As standards changed, dairies had to decide how to stay up to code.
Grade B dairies, in the 1960s when there were far fewer Grade A operations, were still subject to annual inspections. Unless chickens roosted in the barn and other violations were readily apparent, inspectors seldom were overly strict. However, an inspector’s visit caused worry, should a failing grade be received.
Standards, in the 1960s, were much looser than even in the 1990s, when the difference between fluid milk and production destined for cheese and other products were tightened. Fifty percent of Grade B dairies were concentrated in Minnesota and Wisconsin at that time. When regulations were tightened, Grade B owners had to make a difficult decision — either upgrade facilities or quit.
At the time, the government estimated that it would cost between 15 cents to 25 cents per hundredweight to upgrade, an estimate that many Grade B producers thought was unrealistic.
Dad — who was often unwilling to adapt to new technology — switched from canned milk to a bulk tank in the 1960s. He had hummed and hawed for weeks before deciding, which meant the bulk tank salesman made several farm visits before gaining Dad’s signature. Not enough money was left for a pipeline or even a step saver, which meant pails were used to lug milk to the bulk tank, where it was strained.
Dad liked that job, provided his youngest son agreed to listen to Minnesota Twin ballgames or polka music, which he felt made cows more comfortable and hence more productive. Rock ’n’ roll grated on his nerves and just as importantly on the cows’ nerves. Scientists of today say that soothing music is best for cows, although few producers then or now listen to the classical music of Bach or Beethoven. Recent studies find that the most popular music played in today’s barns is Latin Music or Country Western.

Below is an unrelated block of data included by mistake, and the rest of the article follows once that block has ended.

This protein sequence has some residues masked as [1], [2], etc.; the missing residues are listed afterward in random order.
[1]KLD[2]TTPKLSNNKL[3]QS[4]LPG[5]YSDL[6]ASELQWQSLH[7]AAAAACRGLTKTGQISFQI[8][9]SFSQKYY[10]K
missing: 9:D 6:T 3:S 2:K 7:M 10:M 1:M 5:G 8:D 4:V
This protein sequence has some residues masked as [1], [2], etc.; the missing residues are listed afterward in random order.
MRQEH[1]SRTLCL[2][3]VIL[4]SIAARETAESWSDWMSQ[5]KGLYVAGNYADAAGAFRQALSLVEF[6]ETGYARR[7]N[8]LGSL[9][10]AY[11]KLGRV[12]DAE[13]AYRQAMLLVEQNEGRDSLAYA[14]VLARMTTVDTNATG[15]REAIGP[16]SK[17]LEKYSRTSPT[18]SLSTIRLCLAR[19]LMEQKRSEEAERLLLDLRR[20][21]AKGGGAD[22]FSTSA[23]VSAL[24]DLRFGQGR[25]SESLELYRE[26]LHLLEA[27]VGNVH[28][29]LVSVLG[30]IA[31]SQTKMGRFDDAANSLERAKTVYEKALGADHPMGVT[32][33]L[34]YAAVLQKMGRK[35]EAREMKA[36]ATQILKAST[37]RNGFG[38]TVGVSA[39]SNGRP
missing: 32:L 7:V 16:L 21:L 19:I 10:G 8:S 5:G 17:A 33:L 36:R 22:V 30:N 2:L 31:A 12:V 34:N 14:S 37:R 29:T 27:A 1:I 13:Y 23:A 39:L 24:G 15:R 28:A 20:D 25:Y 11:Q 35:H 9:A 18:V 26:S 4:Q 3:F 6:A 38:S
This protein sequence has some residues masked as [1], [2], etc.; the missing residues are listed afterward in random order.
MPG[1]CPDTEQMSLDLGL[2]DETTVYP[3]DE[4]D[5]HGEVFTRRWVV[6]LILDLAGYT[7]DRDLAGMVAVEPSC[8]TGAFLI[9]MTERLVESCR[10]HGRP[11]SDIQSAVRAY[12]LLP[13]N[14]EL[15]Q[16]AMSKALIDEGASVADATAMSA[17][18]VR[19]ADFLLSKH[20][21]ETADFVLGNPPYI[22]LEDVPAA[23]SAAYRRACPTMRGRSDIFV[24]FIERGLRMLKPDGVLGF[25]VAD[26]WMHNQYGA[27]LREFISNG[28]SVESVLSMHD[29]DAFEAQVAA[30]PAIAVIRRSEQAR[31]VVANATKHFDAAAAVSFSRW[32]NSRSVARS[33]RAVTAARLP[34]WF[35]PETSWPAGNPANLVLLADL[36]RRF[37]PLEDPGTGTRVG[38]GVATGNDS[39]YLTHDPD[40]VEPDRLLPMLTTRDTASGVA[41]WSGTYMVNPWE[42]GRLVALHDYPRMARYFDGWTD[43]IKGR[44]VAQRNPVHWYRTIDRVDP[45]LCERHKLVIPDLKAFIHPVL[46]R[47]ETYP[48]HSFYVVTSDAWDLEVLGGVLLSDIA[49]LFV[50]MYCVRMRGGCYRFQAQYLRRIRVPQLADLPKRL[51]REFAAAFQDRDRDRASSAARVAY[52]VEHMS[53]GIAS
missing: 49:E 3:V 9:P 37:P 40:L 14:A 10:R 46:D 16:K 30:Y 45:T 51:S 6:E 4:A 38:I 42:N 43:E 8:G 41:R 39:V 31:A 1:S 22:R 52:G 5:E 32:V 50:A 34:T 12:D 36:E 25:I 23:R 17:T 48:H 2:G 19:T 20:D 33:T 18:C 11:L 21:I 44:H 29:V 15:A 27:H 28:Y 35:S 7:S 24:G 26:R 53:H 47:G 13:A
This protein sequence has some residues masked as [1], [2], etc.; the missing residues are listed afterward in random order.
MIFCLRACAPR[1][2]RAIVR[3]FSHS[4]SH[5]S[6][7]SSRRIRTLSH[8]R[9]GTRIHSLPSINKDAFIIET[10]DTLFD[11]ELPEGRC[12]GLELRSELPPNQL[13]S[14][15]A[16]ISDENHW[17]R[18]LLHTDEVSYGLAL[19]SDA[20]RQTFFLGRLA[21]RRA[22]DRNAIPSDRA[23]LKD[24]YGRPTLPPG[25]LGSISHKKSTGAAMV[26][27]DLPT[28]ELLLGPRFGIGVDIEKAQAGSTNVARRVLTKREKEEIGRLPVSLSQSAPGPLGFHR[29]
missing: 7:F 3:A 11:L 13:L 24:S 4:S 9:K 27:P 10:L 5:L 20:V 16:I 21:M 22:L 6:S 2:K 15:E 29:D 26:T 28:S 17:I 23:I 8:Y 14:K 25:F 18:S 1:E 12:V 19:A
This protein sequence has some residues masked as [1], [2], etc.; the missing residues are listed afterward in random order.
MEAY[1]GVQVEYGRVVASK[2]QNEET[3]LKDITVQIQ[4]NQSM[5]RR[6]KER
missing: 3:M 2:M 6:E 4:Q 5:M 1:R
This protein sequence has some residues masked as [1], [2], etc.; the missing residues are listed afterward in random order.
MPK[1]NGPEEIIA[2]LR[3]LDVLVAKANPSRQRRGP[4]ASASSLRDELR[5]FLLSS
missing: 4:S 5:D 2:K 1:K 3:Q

Other changes to our dairy operation soon followed. The shallow well that was adequate for a smaller livestock herd failed, so a deep well was drilled. In the latter part of the 1960s, we had wearied of the cow yard, which turned to a sea of mud in spring.
It was decided, shortly after the Minnesota Vikings started exhibition play in August, that the yard would be cemented. A mixer was borrowed and Portland cement, in bags which were much heavier and clumsier than their weight suggested, purchased. Gravel and sand, rebar, wheelbarrows, trowels, a level or three, a garden hose and tape measures were rounded up. Forms — built strong and held together by stubborn-to-remove pole barn nails —were constructed and secured with wood stakes pounded into the ground.
One person was charged with overseeing the mixing of the cement, while others steered unwieldy wheelbarrows to their dumping destinations. There was good reason to be feel proud when the work was finished. Initials, that we thought might last forever, were carved in the hardening cement.
Other improvements followed — free-stall barn was added along with a 60-foot silo, which eventually included an unloader. We never became a Grade A operation, and when an older brother married, the herd was divided in two.
I recently drove past the former homestead. The silo has stood empty now for 30 years. The barn houses goats, and the pasture where our cows grazed is mostly unused.
Progress can be sad as it is positive. A drive through the countryside shows that many of the barns and nearly all the dairy cows that families took pride in are mostly gone. Herd size has skyrocketed while the positive impact numerous small dairies had on small, rural communities is gone.
Dairy producers, both big and small, have gone through the financial wringer in recent years. Milk consumption, despite the determined promotional efforts of the industry, wanes in the face of severe competition.
However, dairy products remain essential in healthy diets. “Milk does a body good’’ — a promotional slogan that began in the 1980s — still rings true.